Silverworld
Written by Diana Abu-Jaber
Published by Crown Books for Young Readers
Available now!

Awesome Dog 5000 vs. Major Bossypants (Book 2)
Written by Justin Dean
Published by Random House Books for Young Readers
Available now!

Golden Arm
Written by Carl Deuker
Published by HMH Books for Young Readers
Available on April 7, 2020

On The Horizon
Written by Lois Lowry and illustrated by Kenard Pak
Published by HMH Books for Young Readers
Available on April 7, 2020

Bloom (The Overthrow Book 1)
Written by Kenneth Oppel
Published by Knopf Books for Young Readers
Available now!

The Twin
Written by Natasha Preston
Published by Delacorte
Available now!

Brave (American Dog)
Written by Jennifer Li Shotz
Published by HMH Books for Young Readers
Available on April 7, 2020

Taking the Reins (An Ellen & Ned Book)
Written by Jane Smiley
Published by Knopf Books for Young Readers
Available now!

Stargirl (Movie Tie in Edition)
Written by Jerry Spinelli
Published by Ember
Available now!

Rayne & Delilah’s Midnite Matinee
Written by Jeff Zentner
Published by Ember
Available now!

Stay Present: A Review of Anxiety Relief for Teens

41ypsbnU6fL._SX331_BO1,204,203,200_.jpgAnxiety Relief for Teens: Essential CBT Skills and Mindfulness Practices to Overcome Anxiety and Stress
Written by Regine Galanti, PhD
Published by Zeitgeist
Available March 31, 2020
Ages 13+

In this practice-based book, Dr. Regine Galanti addresses anxiety in teens. Galanti is a licensed clinical psychologist and founder of the New York-based Long Island Behavioral Psychology and has expertise in obsessive-compulsive disorder (OCD) and anxiety, as well as parenting and behavior problems. Galanti employs cognitive behavioral therapy, or CBT, to give teenagers mindfulness tools and coping skills so that they can—with consistent practice—meet their fears and challenges and improve their quality of life.

Mindfulness is a word thrown around a lot these days. For Galanti, mindfulness skills are integral in addressing anxiety because they allow the individual to be present and observe their surroundings without judgment. Of course, as anyone who’s tried to meditate knows: it’s no easy feat. Which is why the realism behind her Galanti’s mindfulness practices will be welcome  to anyone who’s ever worked with teenagers: no quick fixes are promised, but consistent and deliberate practice can improve one’s reaction to life’s stressors. These practices run the gamut from “talking back” to your fears to visualization exercises where teens imagine breathing in a calm color (blue) and exhale a stressful color (in this case yellow, like a caution sign). The sheer abundance of cognitive behavioral techniques (there are over 30 instances) lets readers choose what works for them—and invites them to try on different tools for different stressors. Galanti’s judgment-free writing makes these exercises appealing, never shaming. It is important to note: Galanti is quick to provide hotline numbers and a medical disclaimer in the pages. That warning is serious; this book can be a wonderful supplement to those in treatment—possibly a standalone for a teen who is looking to improve their negative reactivity. This is a great resource for teens, but it should not be the only resource. This book includes quiz-style assessments, sample worksheets, and diagrams; its back matter includes a list of mental health resources.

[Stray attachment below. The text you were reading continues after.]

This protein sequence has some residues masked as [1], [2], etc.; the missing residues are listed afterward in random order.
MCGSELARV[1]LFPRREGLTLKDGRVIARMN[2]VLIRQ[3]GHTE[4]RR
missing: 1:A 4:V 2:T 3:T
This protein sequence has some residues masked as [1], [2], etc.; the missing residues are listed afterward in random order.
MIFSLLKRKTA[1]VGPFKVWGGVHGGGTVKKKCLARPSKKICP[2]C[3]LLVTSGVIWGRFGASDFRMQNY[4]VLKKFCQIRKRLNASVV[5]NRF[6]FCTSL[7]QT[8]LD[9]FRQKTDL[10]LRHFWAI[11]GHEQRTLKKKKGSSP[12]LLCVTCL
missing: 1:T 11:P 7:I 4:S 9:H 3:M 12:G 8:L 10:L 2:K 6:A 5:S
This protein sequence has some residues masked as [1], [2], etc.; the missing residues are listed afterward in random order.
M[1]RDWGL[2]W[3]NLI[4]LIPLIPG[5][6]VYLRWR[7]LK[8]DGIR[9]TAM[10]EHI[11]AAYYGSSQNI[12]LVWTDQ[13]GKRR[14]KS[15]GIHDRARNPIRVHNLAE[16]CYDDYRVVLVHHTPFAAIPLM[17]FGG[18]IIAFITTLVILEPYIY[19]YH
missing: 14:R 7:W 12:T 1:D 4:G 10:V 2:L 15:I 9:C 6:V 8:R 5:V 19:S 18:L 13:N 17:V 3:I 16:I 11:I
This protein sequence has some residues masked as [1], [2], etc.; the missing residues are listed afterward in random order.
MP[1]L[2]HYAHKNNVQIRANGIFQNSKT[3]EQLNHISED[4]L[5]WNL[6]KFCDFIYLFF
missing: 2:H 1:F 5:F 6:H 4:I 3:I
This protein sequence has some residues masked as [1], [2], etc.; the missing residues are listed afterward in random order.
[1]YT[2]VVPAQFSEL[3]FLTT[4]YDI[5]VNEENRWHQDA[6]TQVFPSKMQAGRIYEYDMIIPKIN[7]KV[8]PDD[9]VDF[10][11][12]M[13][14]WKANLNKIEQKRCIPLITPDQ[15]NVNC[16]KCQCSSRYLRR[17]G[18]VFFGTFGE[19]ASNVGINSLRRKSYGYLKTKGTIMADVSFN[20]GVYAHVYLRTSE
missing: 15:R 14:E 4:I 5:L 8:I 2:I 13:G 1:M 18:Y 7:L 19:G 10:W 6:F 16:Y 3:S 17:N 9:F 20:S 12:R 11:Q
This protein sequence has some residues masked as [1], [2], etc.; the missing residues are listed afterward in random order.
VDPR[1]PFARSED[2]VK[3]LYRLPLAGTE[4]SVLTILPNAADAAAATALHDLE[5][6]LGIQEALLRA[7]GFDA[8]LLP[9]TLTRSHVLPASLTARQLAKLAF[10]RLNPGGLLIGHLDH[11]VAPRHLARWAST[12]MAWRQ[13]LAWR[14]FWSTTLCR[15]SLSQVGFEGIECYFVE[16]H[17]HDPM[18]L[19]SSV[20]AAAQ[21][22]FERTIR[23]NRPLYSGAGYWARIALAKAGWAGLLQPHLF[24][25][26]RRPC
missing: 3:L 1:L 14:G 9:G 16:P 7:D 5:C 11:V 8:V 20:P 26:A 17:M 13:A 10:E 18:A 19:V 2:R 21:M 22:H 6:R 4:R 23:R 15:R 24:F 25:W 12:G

The Period Manifesto We All Need: A Review of Go With The Flow

9781250143174.jpgGo With The Flow
Written by Lily Williams and Karen Schneemann; illustrated by Lily Williams